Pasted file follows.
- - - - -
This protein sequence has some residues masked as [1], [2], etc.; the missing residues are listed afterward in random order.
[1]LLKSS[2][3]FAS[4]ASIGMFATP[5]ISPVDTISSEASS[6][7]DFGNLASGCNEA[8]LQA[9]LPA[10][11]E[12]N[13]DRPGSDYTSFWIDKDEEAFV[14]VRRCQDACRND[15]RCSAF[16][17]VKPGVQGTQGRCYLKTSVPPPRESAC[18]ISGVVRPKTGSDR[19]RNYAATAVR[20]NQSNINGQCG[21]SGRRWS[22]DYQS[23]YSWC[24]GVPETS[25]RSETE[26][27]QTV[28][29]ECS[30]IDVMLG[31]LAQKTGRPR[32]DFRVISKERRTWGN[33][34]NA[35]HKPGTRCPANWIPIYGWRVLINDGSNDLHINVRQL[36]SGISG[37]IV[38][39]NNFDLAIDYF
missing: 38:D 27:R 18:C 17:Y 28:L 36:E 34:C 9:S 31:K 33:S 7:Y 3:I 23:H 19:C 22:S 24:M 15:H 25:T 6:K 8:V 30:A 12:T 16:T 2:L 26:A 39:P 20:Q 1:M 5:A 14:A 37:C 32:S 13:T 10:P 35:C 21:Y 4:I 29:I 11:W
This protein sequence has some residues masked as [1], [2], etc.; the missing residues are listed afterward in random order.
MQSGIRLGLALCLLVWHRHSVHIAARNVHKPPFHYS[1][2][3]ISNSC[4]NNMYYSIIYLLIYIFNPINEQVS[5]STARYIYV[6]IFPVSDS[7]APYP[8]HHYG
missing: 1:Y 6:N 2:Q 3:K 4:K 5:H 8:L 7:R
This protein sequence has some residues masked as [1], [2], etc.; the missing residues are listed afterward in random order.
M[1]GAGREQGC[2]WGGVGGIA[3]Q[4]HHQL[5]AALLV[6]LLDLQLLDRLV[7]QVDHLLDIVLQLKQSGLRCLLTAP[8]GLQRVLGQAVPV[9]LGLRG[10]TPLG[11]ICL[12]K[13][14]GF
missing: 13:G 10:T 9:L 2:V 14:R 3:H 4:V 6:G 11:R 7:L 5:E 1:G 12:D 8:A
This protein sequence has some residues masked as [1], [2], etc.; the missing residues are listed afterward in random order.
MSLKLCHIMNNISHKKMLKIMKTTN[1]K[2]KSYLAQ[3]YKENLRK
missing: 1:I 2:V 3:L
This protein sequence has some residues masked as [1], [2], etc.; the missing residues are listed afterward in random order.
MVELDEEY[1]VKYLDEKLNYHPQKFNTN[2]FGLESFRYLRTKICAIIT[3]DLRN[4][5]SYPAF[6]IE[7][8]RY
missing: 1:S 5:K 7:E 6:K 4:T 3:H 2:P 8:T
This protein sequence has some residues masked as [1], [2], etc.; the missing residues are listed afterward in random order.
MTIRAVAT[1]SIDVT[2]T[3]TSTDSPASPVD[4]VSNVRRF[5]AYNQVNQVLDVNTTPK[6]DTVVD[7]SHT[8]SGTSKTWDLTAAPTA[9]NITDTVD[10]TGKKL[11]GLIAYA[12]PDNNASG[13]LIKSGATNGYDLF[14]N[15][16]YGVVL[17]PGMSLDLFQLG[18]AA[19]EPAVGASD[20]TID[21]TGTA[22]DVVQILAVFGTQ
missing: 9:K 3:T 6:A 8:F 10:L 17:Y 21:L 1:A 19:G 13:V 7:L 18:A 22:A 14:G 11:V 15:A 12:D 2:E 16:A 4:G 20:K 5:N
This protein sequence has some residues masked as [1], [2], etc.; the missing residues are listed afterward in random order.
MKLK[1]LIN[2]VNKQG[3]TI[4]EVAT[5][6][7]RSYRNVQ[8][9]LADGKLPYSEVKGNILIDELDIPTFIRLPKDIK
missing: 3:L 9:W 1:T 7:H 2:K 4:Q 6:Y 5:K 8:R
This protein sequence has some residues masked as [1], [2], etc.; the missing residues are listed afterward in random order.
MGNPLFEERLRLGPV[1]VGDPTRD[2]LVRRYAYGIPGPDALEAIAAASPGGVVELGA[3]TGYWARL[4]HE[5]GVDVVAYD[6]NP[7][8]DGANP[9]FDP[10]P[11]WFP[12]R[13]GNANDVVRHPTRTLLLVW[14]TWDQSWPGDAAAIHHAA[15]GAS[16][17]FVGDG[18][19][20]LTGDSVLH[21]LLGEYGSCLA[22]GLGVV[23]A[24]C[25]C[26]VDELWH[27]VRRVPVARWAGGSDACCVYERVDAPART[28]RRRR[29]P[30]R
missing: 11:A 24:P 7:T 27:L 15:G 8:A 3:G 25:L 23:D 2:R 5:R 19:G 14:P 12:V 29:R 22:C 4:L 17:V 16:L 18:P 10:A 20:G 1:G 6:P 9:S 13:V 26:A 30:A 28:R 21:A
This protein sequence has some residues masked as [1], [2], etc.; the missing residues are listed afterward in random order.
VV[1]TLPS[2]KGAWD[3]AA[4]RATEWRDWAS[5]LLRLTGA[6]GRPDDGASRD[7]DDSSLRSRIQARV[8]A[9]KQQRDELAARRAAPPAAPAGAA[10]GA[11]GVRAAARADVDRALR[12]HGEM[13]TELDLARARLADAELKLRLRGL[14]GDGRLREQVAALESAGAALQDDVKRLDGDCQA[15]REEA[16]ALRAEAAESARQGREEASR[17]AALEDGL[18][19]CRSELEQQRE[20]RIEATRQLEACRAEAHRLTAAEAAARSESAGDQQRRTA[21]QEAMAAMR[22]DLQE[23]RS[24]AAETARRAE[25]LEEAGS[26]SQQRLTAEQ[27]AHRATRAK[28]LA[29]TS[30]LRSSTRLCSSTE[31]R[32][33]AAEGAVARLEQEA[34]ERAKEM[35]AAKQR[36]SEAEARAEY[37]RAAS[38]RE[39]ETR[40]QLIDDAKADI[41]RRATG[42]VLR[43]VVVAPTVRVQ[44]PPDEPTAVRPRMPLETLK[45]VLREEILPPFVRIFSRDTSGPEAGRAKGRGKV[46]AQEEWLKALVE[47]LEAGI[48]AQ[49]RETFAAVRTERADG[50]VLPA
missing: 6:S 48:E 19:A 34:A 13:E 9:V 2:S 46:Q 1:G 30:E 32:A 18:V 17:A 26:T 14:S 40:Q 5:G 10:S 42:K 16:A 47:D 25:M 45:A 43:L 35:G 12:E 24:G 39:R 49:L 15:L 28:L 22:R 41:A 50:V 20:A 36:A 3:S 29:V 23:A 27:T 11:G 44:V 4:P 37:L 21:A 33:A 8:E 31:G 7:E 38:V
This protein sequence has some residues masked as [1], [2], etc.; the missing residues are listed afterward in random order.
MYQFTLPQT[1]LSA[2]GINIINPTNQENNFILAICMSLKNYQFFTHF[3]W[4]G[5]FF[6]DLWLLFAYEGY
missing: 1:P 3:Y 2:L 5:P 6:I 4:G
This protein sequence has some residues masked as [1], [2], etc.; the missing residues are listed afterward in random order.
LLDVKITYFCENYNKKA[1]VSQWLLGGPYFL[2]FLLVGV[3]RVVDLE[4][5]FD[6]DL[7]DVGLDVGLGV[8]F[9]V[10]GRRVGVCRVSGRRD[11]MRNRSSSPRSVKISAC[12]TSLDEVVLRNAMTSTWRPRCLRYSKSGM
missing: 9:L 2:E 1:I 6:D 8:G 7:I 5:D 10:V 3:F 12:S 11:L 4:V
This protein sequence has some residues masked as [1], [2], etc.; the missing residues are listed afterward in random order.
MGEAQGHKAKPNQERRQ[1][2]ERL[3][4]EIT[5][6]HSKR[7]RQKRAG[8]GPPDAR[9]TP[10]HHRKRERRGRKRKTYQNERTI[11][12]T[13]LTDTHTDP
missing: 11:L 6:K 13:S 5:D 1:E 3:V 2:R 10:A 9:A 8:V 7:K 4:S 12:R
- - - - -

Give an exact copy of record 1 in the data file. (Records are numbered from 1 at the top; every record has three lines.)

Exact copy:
This protein sequence has some residues masked as [1], [2], etc.; the missing residues are listed afterward in random order.
[1]LLKSS[2][3]FAS[4]ASIGMFATP[5]ISPVDTISSEASS[6][7]DFGNLASGCNEA[8]LQA[9]LPA[10][11]E[12]N[13]DRPGSDYTSFWIDKDEEAFV[14]VRRCQDACRND[15]RCSAF[16][17]VKPGVQGTQGRCYLKTSVPPPRESAC[18]ISGVVRPKTGSDR[19]RNYAATAVR[20]NQSNINGQCG[21]SGRRWS[22]DYQS[23]YSWC[24]GVPETS[25]RSETE[26][27]QTV[28][29]ECS[30]IDVMLG[31]LAQKTGRPR[32]DFRVISKERRTWGN[33][34]NA[35]HKPGTRCPANWIPIYGWRVLINDGSNDLHINVRQL[36]SGISG[37]IV[38][39]NNFDLAIDYF
missing: 38:D 27:R 18:C 17:Y 28:L 36:E 34:C 9:S 31:K 33:S 7:Y 3:I 23:H 19:C 22:S 24:M 15:H 25:T 6:K 8:V 30:A 12:T 16:T 2:L 26:A 39:P 20:Q 1:M 5:A 14:A 37:C 32:S 13:T 10:P 35:C 21:Y 4:I 29:I 11:W